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Tongue and groove pine cathedral ceilings!!

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  1. #1
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    Post Tongue and groove pine cathedral ceilings!!

    We bought a run down 1980's brick house to renovate and we have done quite a lot to it already but it has tongue and groove varnished pine cathedral ceilings throughout. It remains dark and feels "top heavy". Don't know how else to describe it.

    We are considering painting over the pine but not with white ceiling paint. Have thought of using 1/4 strength of the wall colour.

    Just wondering what preparation we would have to do? Do we have to sand the wood or is there a primer that we could use instead?

    We are desperate for some advice of how to go about doing this. Thanks to the members for helping out.

  2. #2
    A Member of the Holy Trinity echnidna's Avatar
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    Have you tried washing it with sugar soap?
    Regards
    Bob Thomas

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  3. #3
    Neander Normite Groggy's Avatar
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    It is possible to lighten timber by bleaching, however it would have to be stripped first. I think I'd be looking for professional (or very experienced) advice on this one.

  4. #4
    A Member of the Holy Trinity echnidna's Avatar
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    I've seen a lot of painted lining board ceilings and they usually look ok.
    Regards
    Bob Thomas

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  5. #5
    Dances with splinters Skew ChiDAMN!!'s Avatar
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    I'm not a painter, I hate painting... but sometimes one just has to look good in the eyes of the spouse. In my efforts to make it a more bearable chore I've found there aren't really many shortcuts I'd ever want to try again.

    But, I reckon Bob's on the right path with sugar soap. It'll remove any deposits caused by cigarettes, fireplaces, cooking disasters, etc. and usually results in a lighter surface. As a bonus, it's also a good first step in cleaning a surface in prep for painting, too. So either way it won't be wasted effort.

    So, scrub your ceiling. Give it a week and decide whether you can live with it or still want to go ahead and paint. If you're really fussy you can give it a light sand, but I've found the sugar soap provides enough abrasion to key the primer/paint. Usually. It's often possible to get away without priming, but I've think this is often false economy as you end up applying more coats of paint to get a consistent colour without blotches.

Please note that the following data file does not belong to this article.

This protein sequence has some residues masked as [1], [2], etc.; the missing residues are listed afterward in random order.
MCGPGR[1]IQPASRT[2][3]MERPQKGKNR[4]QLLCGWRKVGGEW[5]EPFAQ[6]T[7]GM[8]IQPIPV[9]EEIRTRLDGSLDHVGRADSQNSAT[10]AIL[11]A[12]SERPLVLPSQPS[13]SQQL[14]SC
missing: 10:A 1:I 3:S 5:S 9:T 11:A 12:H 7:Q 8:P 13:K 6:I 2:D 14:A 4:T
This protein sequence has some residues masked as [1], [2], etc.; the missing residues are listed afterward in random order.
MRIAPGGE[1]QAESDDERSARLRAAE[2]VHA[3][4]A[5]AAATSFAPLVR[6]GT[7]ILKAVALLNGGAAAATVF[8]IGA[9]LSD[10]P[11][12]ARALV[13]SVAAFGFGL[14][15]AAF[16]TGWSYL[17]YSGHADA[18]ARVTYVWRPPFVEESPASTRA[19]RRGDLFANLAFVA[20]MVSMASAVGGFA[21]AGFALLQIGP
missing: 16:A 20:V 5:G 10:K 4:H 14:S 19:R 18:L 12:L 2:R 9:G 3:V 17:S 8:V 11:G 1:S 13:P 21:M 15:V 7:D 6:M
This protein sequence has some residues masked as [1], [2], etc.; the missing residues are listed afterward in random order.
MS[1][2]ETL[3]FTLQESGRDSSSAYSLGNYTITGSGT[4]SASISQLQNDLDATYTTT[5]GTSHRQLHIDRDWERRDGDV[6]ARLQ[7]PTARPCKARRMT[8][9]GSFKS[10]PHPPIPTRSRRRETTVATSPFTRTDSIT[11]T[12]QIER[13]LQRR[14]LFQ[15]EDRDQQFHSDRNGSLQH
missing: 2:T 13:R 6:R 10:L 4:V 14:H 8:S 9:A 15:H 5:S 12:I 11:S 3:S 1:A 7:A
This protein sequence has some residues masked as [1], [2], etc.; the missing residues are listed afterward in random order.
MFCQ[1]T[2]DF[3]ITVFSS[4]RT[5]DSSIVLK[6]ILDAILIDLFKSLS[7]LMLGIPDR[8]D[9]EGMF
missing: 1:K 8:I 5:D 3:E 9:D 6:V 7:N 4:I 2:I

When buying the paint, explain your situation to the supplier and they should be able to point you at the right primer for the paint you chose.
    I may be weird, but I'm saving up to become eccentric.

  6. #6
    1K Club Member journeyman Mick's Avatar
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    Did a house about ten years ago where the owner didn't want any gyprock or plasterboard. All the walls and ceilings were lined with vj pine boards. This made the rooms look like huge packing crates:eek: . The ceilings were clear coated along with the exposed 150 x 70 oregon rafters while the walls were painted white. The boards were given a coat of oil based primer to stop any resin stains bleeding through. All the knot holes and defects were bogged. All this took the painter about three weeks (large house). The end result was pretty good, especially with clear finished brushbox skirting and picture rails.

    Mick
    "If you need a machine today and don't buy it,

    tomorrow you will have paid for it and not have it."

    - Henry Ford 1938

  7. #7
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    I have recently painted over interior timber clad ceiling. The local paint shop recommended Taubmans 3 in1 as a primer, (which I used) then regular ceiling paint on top; which has worked fine.

    The knots and holes in the timber, which are not that obvious in the unpainted state, show up as very obvious black holes when you paint with a light colour!



    Phil

  8. #8
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    Smile

    Thank you so much for all the suggestions.

    Went to the local Mitre 10 today and they suggested a Dulux Primer then 2 coats of my chosen colour - have decided against ceiling paint as I don't want white ceilings.

    Have decided to practice on a room that doesn't see much foot traffic - the ironing room hahahaha.

    Will have to see how obvious the knots will be after doing the 3 coats of paint.

    Thanks again for all the helpful suggestions and hopefully it won't look too horrible.

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